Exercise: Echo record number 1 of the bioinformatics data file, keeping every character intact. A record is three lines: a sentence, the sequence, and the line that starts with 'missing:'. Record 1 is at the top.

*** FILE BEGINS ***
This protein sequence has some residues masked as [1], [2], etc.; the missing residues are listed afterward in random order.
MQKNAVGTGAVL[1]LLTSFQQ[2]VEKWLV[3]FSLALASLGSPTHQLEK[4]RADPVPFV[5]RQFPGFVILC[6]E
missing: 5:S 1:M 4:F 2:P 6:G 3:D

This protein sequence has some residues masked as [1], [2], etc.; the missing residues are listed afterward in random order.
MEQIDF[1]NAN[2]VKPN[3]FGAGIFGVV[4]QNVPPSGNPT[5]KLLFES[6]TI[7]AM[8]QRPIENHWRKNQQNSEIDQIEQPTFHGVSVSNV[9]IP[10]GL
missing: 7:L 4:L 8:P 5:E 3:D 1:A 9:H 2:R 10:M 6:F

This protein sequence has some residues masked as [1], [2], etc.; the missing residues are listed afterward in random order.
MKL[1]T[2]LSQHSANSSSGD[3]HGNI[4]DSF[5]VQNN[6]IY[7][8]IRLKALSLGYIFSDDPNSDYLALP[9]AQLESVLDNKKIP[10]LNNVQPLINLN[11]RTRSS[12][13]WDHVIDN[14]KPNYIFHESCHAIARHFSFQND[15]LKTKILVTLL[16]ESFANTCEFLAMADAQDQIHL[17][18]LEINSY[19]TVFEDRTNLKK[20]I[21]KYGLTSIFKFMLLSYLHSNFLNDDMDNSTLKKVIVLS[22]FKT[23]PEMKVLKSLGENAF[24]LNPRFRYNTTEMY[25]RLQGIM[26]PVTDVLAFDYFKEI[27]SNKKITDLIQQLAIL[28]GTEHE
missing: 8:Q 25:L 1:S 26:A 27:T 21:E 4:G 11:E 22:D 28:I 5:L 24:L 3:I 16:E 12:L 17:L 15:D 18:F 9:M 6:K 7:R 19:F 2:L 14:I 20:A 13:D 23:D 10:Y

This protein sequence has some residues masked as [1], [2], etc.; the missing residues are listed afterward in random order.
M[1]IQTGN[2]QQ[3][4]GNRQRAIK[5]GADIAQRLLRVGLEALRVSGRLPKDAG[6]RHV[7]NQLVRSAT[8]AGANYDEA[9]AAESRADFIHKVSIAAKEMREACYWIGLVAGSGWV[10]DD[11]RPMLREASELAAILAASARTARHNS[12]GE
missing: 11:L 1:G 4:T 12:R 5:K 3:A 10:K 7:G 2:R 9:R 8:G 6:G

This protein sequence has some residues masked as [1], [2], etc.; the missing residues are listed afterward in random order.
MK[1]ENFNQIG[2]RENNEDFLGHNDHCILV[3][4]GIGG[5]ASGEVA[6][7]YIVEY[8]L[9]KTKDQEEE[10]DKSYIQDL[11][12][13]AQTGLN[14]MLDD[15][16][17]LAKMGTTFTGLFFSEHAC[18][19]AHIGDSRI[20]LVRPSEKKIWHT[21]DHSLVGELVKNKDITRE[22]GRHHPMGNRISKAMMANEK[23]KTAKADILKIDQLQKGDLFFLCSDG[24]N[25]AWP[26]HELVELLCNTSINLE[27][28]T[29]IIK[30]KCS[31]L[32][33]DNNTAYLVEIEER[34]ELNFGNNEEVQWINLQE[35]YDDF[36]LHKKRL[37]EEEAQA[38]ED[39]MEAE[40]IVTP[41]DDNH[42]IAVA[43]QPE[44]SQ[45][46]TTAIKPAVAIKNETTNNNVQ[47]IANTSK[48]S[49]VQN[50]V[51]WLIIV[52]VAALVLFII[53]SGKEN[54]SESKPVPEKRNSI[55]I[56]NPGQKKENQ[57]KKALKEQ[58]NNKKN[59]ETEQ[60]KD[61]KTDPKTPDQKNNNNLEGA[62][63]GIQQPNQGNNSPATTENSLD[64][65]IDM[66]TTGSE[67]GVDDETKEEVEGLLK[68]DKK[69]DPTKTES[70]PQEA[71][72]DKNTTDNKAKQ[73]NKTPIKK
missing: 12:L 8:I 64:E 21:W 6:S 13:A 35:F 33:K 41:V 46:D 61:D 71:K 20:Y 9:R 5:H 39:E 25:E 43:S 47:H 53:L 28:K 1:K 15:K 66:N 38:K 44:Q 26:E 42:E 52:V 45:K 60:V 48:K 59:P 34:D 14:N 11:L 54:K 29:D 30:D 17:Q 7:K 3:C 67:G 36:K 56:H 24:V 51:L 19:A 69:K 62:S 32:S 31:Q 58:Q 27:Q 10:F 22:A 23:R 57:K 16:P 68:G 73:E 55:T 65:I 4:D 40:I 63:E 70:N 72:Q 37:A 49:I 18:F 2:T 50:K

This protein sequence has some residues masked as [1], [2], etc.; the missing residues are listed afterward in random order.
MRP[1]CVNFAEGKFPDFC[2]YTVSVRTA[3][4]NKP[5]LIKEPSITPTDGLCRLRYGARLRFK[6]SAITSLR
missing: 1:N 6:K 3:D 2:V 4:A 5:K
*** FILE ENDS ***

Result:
This protein sequence has some residues masked as [1], [2], etc.; the missing residues are listed afterward in random order.
MQKNAVGTGAVL[1]LLTSFQQ[2]VEKWLV[3]FSLALASLGSPTHQLEK[4]RADPVPFV[5]RQFPGFVILC[6]E
missing: 5:S 1:M 4:F 2:P 6:G 3:D